Going North : Migration of Blacks and Whites from the South, 1900--1950.
By: Fligstein, Neil.
Contributor(s): Rossi, Peter H.Material type: TextPublisher: Saint Louis : Elsevier Science & Technology, 2013Copyright date: ©1981Description: 1 online resource (247 pages).Content type: text Media type: computer Carrier type: online resourceISBN: 9781483277677.Subject(s): Rural-urban migration -- United States -- History -- 20th centuryGenre/Form: Electronic books.Additional physical formats: Print version:: Going North : Migration of Blacks and Whites from the South, 1900--1950DDC classification: 304.8/0975 Online resources: Click here to view book
|Item type||Current location||Call number||URL||Status||Date due||Barcode|
|Electronic Book||UT Tyler Online Online||HT361 -- .F55 1981 (Browse shelf)||http://ebookcentral.proquest.com/lib/uttyler/detail.action?docID=1882853||Available||EBC1882853|
Front Cover -- Going North: Migration of Blacks and Whites from the South, 1900 - 1950 -- Copyright Page -- Table of Contents -- Dedication -- Preface -- Acknowledgments -- Chapter 1. Migration of Blacks and Whites: An Overview -- Economists' Version of American Development and Migration -- A General Theoretical and Methodological Discussion -- The Causes of the Migration of Blacks and Whites from the South, 1900 - 1950 -- The Causes of Migration: An Introduction -- Structure of the Study -- Chapter 2. Agriculture in the South: 1865 - 1900 -- The Crisis of Southern Agriculture following the Civil War -- Crop Liens, Tenant Farming, and the Rise of the Merchants -- The Class Structure of the South -- The Role of the World Market and the North -- The Dynamics of Southern Agriculture -- History in Periodization -- The South in 1900 -- Chapter 3. The Causes of Black and White Migration -- Demographic, Sociological, and Economic Approaches -- Critique of the Other Approaches -- Conceptualization of Migration -- Chapter 4. Patterns of Net Migration and Changes in the Social Organization -- Chapter 5. The South Stumbles Along, 1900 - 1930 -- The South from 1900 to 1930: Boom and Bust in the Cotton Belt -- The Causes of Migration, 1900 - 1930 -- Chapter 6. Models of the Migration Process, 1900 - 1930 -- The Operationalization of Relevant Factors -- The Model of Migration, 1900 - 1910 -- The Model of Migration, 1910 - 1920 -- The Model of Migration, 1920 - 1930 -- Summary -- Chapter 7. Transformation of Southern Agriculture and the Creation of a Surplus Farm Population -- 1930 - 1940 -- 1940 - 1950 -- The Causes of Migration, 1930 - 1950 -- Chapter 8. Models of the Migration Process, 1930 - 1950 -- Operationalization of Relevant Factors -- Models of Migration, 1930 - 1940 -- The Model of Migration, 1940 - 1950 -- Conclusions.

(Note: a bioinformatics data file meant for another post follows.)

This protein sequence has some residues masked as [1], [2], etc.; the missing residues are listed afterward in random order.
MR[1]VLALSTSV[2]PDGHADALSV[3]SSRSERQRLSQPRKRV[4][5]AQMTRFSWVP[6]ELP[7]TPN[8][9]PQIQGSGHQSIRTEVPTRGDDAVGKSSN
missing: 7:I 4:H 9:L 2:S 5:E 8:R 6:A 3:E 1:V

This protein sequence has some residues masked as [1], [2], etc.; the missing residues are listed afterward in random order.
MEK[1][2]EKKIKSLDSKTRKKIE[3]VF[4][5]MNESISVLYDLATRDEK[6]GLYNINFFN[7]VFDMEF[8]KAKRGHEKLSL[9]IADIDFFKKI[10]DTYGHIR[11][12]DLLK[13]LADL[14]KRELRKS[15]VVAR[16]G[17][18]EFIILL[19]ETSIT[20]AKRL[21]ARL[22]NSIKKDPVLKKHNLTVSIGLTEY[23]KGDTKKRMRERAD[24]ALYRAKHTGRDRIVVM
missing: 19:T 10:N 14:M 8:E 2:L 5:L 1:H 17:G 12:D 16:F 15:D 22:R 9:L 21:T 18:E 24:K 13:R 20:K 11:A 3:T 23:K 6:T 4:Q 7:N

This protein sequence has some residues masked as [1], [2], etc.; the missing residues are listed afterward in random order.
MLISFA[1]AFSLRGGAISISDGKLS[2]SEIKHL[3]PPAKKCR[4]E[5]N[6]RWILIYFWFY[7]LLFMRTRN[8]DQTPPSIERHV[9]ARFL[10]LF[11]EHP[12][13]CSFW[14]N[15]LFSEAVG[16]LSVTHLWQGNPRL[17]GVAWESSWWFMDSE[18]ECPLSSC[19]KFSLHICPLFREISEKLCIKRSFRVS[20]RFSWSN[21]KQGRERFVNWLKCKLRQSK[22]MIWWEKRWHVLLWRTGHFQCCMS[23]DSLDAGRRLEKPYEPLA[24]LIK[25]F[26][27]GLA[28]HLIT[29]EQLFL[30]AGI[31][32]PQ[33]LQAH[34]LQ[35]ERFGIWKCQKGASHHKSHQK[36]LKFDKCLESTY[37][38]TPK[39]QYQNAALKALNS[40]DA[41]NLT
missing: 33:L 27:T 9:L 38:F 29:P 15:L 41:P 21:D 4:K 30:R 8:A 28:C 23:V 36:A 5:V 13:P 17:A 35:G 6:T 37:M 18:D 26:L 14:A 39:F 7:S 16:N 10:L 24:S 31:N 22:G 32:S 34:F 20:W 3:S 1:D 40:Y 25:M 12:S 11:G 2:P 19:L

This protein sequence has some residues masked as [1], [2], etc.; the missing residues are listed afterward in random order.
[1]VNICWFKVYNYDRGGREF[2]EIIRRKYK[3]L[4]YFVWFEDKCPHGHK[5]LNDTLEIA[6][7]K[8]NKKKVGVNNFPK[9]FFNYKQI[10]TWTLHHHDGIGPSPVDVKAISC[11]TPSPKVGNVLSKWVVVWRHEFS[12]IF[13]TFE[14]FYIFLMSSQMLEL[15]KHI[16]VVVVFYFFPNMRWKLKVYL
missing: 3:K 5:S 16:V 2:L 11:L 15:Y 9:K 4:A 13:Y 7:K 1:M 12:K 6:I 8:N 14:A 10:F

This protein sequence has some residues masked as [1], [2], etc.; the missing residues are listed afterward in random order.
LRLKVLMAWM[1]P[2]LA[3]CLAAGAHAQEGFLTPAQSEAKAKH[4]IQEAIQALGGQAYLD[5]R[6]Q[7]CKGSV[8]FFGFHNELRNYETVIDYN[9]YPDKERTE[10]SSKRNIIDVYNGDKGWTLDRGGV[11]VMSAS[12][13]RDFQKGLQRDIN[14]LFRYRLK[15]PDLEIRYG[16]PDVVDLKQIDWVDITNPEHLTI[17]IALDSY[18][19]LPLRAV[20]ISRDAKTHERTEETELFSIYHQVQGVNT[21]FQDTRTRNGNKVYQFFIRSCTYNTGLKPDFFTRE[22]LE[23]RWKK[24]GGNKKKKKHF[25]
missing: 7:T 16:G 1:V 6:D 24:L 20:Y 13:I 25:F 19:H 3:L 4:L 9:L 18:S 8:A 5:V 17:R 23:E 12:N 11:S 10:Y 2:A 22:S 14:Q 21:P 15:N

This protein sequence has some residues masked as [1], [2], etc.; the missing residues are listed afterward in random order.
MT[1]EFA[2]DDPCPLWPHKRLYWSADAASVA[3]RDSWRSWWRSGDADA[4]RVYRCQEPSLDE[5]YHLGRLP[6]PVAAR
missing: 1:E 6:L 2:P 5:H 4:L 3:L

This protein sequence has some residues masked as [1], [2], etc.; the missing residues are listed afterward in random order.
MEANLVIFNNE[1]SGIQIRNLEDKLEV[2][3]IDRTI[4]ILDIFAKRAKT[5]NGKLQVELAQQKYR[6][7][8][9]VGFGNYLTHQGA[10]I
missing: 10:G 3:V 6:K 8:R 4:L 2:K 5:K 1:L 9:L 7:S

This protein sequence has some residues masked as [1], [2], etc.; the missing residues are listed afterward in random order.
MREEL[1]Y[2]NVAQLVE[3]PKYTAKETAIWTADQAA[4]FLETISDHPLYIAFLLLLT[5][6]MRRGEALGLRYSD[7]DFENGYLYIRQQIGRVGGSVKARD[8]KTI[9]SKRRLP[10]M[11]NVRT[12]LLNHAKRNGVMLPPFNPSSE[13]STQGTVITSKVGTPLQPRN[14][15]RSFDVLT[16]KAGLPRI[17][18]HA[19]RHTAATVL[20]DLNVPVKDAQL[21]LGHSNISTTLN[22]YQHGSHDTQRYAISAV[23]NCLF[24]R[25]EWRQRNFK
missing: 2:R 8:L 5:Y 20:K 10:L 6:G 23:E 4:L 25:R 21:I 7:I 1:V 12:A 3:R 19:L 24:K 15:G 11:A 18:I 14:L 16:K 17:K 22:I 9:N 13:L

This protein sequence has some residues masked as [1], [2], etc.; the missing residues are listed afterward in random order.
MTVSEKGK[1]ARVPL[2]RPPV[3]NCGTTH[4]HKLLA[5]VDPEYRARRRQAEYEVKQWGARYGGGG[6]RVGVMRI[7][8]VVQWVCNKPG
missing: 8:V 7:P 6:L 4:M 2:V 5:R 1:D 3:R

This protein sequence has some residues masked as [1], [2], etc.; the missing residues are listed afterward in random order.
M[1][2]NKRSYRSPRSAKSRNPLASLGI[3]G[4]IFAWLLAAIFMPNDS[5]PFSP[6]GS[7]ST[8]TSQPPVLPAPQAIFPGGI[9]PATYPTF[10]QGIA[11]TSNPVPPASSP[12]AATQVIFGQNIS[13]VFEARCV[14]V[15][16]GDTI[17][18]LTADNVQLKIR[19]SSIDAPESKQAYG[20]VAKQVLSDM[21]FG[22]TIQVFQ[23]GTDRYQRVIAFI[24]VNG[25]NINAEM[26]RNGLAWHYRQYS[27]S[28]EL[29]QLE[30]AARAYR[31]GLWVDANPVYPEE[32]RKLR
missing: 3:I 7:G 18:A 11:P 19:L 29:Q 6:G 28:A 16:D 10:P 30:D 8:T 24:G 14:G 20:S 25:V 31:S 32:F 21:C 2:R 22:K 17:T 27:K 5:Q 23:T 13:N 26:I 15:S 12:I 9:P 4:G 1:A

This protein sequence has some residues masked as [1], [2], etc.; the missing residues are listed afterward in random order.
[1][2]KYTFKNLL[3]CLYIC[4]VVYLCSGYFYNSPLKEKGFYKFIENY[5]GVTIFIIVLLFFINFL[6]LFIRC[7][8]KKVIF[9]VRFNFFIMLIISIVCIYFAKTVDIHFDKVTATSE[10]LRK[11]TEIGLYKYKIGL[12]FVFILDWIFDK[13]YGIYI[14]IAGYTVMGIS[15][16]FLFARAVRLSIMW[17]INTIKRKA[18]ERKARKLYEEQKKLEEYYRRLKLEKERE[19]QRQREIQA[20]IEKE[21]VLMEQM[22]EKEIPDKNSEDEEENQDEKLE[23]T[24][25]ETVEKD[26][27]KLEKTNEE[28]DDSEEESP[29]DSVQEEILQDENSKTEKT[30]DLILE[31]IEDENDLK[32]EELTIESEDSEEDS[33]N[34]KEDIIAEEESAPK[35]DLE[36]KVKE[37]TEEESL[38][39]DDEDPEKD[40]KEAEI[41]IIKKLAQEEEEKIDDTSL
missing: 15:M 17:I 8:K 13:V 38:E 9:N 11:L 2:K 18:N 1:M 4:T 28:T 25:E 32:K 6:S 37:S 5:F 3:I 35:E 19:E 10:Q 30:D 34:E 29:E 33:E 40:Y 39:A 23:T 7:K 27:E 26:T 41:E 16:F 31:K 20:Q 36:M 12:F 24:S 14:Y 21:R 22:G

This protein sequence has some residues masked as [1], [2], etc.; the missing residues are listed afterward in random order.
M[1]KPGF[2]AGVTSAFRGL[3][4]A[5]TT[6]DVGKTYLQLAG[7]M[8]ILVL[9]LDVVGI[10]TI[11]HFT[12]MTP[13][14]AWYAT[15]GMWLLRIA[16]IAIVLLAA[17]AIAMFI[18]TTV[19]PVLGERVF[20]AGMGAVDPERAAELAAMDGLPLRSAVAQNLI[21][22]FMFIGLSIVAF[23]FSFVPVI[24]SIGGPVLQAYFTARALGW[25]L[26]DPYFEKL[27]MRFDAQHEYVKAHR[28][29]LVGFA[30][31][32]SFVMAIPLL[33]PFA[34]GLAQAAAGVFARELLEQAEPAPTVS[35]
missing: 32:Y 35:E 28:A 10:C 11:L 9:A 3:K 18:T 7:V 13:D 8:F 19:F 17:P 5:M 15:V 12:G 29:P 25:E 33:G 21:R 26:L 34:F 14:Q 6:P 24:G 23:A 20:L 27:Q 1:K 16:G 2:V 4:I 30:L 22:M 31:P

Chapter 9. Net Migration of Blacks and Whites, 1900 - 1950 -- Factors and Their Measures in the Model of Migration, 1900 - 1950 -- The Model of Migration, 1900 - 1950 -- Conclusions -- Chapter 10. Conclusions and Reflections -- Appendix A: Data Sources -- Appendix B: Data Structure, Coding, and Comparability -- Appendix C: The Measurement of Net Migration -- Appendix D: Weighted Least Squares Regression -- Appendix E: The Logic behind the Analysis of Chapter 9 -- References -- Index.
Going North: Migration of Blacks and Whites from the South, 1900-1950 discusses the historical, demographic, sociological, and economic reasons for black and white migrations. The book explains the transition from a rural, extractive economy to an urban, industrial and service economy, with emphasis on the effects on the Southern rural population. After the Civil War, emerging business concerns became politically and economically significant, making the South a source for needed resources. 1930 was a defining year. Before 1930, migration reflected the growth and contraction of cotton agriculture in the South. After 1930, the transition from a tenant, labor-intensive cotton agriculture economy to a capitalist machine-driven economy caused the black and white migration to the north. American development was not a simple process-it shows how northern business interests defeated southern planters. This transformation has created a permanent underclass in society that can be found in the cities of the South, North, and Midwest regions of America today. Sociologists, economists, academicians doing sociological research, and students of U.S. history can benefit from reading the book.
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